Beginning probate litigation in California

| Jul 9, 2019 | Probate Litigation

Losing a loved one is hard enough without encountering challenges regarding their estate. However, in some cases, it is necessary to get the courts involved. Probate litigation can involve nearly any estate planning instrument, including wills, trusts, guardianships, and powers of attorney.

When someone believes their loved one’s estate is being mishandled, it can be hard to know where to begin. Today, we cover the essential steps of initiating a probate case in California.

Possible causes of action relating to probate

As we discussed in a previous post, several situations can initiate probate litigation, including:

  • Fraud
  • Undue influence
  • Lack of testamentary capacity
  • Signature issues that invalidate the will
  • Trustee misconduct
  • Suppressing documents
  • Breach of fiduciary duty
  • Misrepresentation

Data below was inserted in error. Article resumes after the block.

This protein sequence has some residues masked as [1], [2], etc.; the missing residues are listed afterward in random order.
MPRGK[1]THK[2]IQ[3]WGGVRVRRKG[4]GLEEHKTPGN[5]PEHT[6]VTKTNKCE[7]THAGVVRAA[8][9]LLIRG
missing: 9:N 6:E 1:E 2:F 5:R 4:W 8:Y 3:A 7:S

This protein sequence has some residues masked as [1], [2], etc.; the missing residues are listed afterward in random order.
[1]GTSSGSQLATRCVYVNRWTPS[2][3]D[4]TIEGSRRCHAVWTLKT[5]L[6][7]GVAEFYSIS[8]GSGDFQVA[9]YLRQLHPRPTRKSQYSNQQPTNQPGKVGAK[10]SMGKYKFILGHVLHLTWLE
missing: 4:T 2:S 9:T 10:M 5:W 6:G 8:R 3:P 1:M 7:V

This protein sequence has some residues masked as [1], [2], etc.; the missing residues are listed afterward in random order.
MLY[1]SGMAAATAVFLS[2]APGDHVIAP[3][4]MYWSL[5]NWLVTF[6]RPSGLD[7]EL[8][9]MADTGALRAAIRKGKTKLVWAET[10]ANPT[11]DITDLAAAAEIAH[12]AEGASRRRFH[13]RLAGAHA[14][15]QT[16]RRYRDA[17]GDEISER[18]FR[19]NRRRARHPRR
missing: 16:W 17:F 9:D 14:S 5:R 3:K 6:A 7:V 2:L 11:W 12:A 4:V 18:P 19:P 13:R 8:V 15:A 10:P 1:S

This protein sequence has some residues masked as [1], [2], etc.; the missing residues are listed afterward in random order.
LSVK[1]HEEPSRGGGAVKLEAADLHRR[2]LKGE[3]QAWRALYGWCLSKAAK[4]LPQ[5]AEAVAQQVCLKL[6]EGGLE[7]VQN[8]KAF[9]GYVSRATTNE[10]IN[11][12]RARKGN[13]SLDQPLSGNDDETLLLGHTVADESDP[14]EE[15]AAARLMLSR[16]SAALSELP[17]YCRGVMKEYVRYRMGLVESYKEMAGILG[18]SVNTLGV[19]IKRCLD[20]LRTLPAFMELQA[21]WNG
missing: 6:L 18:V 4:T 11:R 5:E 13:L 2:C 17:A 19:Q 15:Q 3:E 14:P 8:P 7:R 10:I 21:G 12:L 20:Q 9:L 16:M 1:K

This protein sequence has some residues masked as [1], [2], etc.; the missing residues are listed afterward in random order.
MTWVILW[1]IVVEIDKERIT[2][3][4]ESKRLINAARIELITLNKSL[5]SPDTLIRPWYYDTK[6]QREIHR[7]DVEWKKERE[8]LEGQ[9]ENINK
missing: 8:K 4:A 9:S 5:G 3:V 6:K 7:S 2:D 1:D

• Financial elder abuse
  • Conversion
  • Unjust enrichment

Probate litigation often involves both probate and civil causes of action, which an attorney can help you distinguish and file correctly. In the beginning stages, a plaintiff does not need to have specific proof of their claims. Instead, they state that upon “information and belief,” their claims are true and that they will obtain evidence during the next stage of litigation – discovery.

Choosing the right venue for litigation

The first step in probate litigation, as we allude to above, is filing a petition with the court. One of the most common challenges at the beginning of probate litigation is determining the proper court in which to file. If the deceased was a California resident at the time they passed, the action is filed in the county where they lived. Otherwise, jurisdiction depends on where the person’s property was located and where they died.

As with so many things in life, the uncertainty of a situation can decrease significantly when you just know where to start. If a probate lawsuit is right for you, consider these topics as you move forward.